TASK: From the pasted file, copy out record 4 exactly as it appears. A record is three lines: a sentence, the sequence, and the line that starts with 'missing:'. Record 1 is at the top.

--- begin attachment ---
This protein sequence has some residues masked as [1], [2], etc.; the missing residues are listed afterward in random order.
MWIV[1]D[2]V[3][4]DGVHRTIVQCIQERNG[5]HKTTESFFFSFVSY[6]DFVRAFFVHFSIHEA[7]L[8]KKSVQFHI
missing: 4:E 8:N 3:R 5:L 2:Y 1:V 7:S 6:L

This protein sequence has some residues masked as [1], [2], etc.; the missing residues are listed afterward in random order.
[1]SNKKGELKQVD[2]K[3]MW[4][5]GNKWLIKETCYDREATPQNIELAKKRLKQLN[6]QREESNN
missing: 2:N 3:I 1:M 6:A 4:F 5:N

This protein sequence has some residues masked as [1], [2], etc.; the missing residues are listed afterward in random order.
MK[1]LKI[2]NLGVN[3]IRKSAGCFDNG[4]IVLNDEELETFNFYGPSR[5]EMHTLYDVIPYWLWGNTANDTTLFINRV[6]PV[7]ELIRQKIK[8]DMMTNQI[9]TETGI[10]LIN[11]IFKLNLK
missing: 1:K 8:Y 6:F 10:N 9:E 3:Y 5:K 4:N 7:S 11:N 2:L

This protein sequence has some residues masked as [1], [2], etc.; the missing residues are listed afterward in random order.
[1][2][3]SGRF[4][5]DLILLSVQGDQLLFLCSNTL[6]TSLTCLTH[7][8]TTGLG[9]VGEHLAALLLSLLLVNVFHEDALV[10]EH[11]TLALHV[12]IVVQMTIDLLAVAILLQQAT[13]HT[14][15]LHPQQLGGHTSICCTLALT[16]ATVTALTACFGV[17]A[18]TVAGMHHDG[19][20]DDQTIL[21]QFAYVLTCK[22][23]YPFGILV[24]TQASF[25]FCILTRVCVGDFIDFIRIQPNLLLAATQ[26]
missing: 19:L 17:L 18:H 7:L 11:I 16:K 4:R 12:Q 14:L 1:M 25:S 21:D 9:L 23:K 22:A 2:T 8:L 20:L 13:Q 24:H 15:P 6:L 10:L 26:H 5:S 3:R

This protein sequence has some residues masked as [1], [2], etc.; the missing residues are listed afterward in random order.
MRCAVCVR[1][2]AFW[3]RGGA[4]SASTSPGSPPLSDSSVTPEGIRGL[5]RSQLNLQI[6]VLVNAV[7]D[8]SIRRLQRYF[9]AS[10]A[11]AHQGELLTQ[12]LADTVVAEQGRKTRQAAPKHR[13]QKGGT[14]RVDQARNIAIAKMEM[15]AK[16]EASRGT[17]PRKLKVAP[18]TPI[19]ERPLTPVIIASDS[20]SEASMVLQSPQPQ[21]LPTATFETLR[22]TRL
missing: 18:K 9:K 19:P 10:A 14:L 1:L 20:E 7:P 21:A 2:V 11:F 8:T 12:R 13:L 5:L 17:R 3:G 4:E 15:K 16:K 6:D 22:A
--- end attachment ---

This protein sequence has some residues masked as [1], [2], etc.; the missing residues are listed afterward in random order.
[1][2][3]SGRF[4][5]DLILLSVQGDQLLFLCSNTL[6]TSLTCLTH[7][8]TTGLG[9]VGEHLAALLLSLLLVNVFHEDALV[10]EH[11]TLALHV[12]IVVQMTIDLLAVAILLQQAT[13]HT[14][15]LHPQQLGGHTSICCTLALT[16]ATVTALTACFGV[17]A[18]TVAGMHHDG[19][20]DDQTIL[21]QFAYVLTCK[22][23]YPFGILV[24]TQASF[25]FCILTRVCVGDFIDFIRIQPNLLLAATQ[26]
missing: 19:L 17:L 18:H 7:L 11:I 16:K 4:R 12:Q 14:L 1:M 25:S 21:D 9:L 23:K 22:A 2:T 8:L 20:L 13:Q 24:H 15:P 6:L 10:L 26:H 5:S 3:R